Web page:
Chapter 2 – The Opposite of an Echo

Author’s note: This piece is part of a collaboration with Ludwig Reina! You can read the first installment over at his website, plus check out some cool art that goes along with this story.

Kate resented the entire concept of fantasy. Dark fantasy, high fantasy, low fantasy, children’s fantasy—you name it, she stood against it.

Why would anyone voluntarily walk twenty miles a day in ill-fitting boots, choking to death on your own dust? The fashion, atrocious—you try pissing in the woods in four different wool layers, see how you like it—the food, even worse. Ale flowed everywhere, but it all had about a 2% alcohol content and would have made the most IPA aficionados back home curl their lips.

Fantasy, in Kate’s opinion, smacked of overcooked Ren Faire aesthetics that lacked some very necessary logistical necessities.

Trailing behind the dwarves three hours into her foray into the Realm of Story, Kate ran over the options once more in her mind. Analyzing, like she’d do when a customer described the sins of their MacBook.

Option 1: Go to the dream lake and make up some shit for Bathgar and hope it was good enough. Since this was a fantasy, and she the author of said fantasy, perhaps anything she say would go. Death of the author? More like Deus Ex Author.

Option 2: As in the book that had unfortunately come out of her own brain twenty years prior, they could try to find a way around Bathgar. In her story, the princess charmed a turtle-prince into carrying her across the lake on the back of his shell, leaving the troll furious on the shoreline.

Option 3: Murder Pine and Spruce for their ill-advised summoning, take over the country wicked-witch style, until she could find a way to defeat Bathgar in single combat. Would the death of the dwarves break the realm of shadow pact? Fuck if she knew.

Scuffing along the road, Kate scowled at the violets and butterflies lining the roadway. Everything was so goddamn perfect here. She hated it. It stood against all the truth she knew of this world and the next.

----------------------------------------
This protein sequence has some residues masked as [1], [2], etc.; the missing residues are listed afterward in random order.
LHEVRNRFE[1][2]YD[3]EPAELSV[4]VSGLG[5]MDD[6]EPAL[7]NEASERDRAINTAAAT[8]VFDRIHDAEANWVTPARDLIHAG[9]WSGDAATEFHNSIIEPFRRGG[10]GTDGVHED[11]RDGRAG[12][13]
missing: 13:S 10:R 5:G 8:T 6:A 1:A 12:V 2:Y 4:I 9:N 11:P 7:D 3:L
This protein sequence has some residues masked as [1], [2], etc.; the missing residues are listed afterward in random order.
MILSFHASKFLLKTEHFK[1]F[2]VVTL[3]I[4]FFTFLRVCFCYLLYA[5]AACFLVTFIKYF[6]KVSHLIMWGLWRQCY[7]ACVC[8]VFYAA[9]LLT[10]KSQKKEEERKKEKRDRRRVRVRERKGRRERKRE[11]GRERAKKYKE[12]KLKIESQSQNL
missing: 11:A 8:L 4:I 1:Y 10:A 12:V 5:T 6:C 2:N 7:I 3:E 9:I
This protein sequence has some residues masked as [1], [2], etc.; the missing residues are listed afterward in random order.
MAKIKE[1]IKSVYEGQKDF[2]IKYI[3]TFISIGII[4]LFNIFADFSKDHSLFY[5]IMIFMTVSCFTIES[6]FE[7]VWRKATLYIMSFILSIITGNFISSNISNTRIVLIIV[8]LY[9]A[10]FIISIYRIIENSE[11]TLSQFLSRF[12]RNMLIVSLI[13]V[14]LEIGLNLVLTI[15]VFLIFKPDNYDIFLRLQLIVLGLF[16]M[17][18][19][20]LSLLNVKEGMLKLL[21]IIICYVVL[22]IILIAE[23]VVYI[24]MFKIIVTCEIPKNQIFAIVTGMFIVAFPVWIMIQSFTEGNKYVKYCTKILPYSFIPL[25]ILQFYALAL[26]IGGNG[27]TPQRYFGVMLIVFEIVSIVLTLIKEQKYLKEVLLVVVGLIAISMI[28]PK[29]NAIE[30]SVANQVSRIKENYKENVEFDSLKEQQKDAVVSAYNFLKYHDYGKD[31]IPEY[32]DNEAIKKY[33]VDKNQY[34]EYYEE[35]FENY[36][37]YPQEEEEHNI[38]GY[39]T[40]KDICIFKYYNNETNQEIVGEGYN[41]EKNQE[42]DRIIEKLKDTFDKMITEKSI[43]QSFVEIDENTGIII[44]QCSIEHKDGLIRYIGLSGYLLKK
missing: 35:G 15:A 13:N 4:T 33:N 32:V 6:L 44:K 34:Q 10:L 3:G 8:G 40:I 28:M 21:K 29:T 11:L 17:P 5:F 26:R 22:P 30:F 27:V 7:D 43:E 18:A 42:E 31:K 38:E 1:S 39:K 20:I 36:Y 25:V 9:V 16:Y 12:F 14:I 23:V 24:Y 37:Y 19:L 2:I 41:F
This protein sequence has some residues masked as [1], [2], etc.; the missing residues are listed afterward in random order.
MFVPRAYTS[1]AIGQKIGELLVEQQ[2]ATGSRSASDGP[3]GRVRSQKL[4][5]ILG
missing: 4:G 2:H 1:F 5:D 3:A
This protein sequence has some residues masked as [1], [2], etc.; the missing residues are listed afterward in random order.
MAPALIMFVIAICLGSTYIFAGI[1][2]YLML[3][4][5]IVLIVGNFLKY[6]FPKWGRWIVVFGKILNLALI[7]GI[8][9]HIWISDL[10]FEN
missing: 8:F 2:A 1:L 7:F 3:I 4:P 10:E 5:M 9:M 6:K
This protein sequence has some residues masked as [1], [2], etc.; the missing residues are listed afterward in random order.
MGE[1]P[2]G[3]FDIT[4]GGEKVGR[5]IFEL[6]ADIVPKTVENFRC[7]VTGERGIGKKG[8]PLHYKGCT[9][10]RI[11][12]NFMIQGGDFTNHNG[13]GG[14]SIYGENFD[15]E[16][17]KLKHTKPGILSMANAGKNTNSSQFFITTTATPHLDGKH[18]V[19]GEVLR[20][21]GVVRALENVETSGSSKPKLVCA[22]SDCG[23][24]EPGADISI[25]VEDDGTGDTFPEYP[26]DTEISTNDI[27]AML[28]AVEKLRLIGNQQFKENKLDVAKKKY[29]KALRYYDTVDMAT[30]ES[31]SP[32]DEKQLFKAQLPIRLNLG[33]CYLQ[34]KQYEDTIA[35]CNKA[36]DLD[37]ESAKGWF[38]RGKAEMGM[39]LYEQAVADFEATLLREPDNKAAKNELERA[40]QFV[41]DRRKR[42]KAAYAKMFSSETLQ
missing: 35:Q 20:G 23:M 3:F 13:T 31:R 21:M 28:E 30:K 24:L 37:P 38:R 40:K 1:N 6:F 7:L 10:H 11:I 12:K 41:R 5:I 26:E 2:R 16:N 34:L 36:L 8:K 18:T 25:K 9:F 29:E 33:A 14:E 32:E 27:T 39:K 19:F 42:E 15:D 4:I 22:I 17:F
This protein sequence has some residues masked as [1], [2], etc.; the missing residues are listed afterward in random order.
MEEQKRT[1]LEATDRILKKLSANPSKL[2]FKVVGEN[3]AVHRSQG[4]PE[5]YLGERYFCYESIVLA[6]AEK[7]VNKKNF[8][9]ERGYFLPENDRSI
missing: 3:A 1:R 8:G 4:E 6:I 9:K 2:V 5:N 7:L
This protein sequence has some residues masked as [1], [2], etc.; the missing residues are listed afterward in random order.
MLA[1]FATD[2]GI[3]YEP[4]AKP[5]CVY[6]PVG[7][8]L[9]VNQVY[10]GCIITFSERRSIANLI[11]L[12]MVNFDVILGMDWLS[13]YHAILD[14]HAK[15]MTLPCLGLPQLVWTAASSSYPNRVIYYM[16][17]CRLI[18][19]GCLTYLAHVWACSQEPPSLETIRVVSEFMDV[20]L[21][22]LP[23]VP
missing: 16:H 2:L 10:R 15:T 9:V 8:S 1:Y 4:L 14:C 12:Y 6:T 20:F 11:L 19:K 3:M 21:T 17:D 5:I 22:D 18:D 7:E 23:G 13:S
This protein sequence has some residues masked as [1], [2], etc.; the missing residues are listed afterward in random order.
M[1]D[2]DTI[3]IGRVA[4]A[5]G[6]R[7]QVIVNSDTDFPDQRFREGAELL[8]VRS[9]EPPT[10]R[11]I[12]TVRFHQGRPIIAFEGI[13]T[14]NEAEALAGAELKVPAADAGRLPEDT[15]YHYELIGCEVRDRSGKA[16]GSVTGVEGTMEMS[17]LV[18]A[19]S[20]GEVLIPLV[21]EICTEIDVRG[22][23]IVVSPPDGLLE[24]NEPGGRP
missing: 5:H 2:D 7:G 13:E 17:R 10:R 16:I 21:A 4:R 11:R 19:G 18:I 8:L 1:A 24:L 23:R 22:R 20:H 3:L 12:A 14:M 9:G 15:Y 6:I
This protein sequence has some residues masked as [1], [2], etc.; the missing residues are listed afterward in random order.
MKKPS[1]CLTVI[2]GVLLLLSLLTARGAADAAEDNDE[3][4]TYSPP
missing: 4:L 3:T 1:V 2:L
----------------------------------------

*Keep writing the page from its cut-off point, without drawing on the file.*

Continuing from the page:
Because if there was anything Mary Kate Dubois knew better than anyone, it was that nothing ever turned out perfect.

The transition from children’s book author to Client Services Representative at a tech giant had cost her some pride, but she’d done it. Liberal arts degree, for the win. Turned out, writing for books for children and emails for persnickety adults took much the same skillset. And, well, her dreams of traveling the world as a distinguished and respected adult novelist lay in the dust either way.

Might as well get paid well to be a failure.

Life, as she understood it, was an exercise in compromise and scaling down your ambitions to something depressing and attainable. Like a 9-5 with a window seat.

This business with the temperate air, cloudless sky, and butterfly-ridden meadows? Bullshit.

She kicked at the road, and her office-appropriate footwear raised a picturesque cloud of dust.

“So, what’s the quest?” she said aloud, in the tone that she used with itinerant customers.  

Better to know the problem at hand than waste time complaining about it.

“What?” said one of the twins, craning over his shoulder. Pine or Spruce, she couldn’t remember which.

“The quest. You said you had a quest. Thus,” she waved at herself, “This.”

“Ah,” said the other one. “That.”

“It’s a little embarrassing, frankly. Spruce here should start,” said, presumably, Pine.

“Must I?”

“It was your idea.”

“You summoned her!”

“Yeah, but that was after you-know-what.”

“Fine.” Spruce took a deep breath. “We’re businessmen, of sorts.”

“Okay,” said Kate, raising an eyebrow. “That doesn’t seem too unreasonable.”

“Essentially, we buy a bunch of stock from the Dwarven Collective of Bits, Bobs, and Other, and resell it to other traveling merchants, who in turn resell it to other merchants in their areas.”

“We’re entrepreneurs!” threw in Pine, in what may have been a sarcastic tone.

Spruce puffed his chest out and stood tall. At four-foot-whatever, that wasn’t really very tall, but it was the thought that counted.

“We,” he said, very carefully, “Are our own bosses.”

Kate’s other eyebrow snuck up to meet the other one.

“Hang on. You’re in a—”

Pine sighed. “Don’t say it.”

“This is a legitimate business venture,” said Spruce stiffly. “There are no pyramids, triangles, or other morally-objectionable shapes involved.”

Kate felt her heart sinking deep down into her extremely uncomfortable boots. It’d been a slow day at the office, and she’d felt a little adventurous that morning. Now, the red heels dug into the arch of her foot with every step.

“This doesn’t answer my question about your quest.”

“Ah, right, the quest. Well, the short answer is that we’re running low on attendance to our Scrap Metal For Fun and Profit parties on this side of Dream Lake—”

Pine elbowed Spruce very hard in the side, and he coughed on his words for a moment.

“—that is to say, we need to make it to the other side of Dream Lake for reasons related to our business. The, uh, king requires metal of the very sort we have on hand. Quite a lot of it on hand, actually. And we need to move that stock, pronto.”

“You need. To Get. To the other side of the lake. To sell. SCRAP METAL.”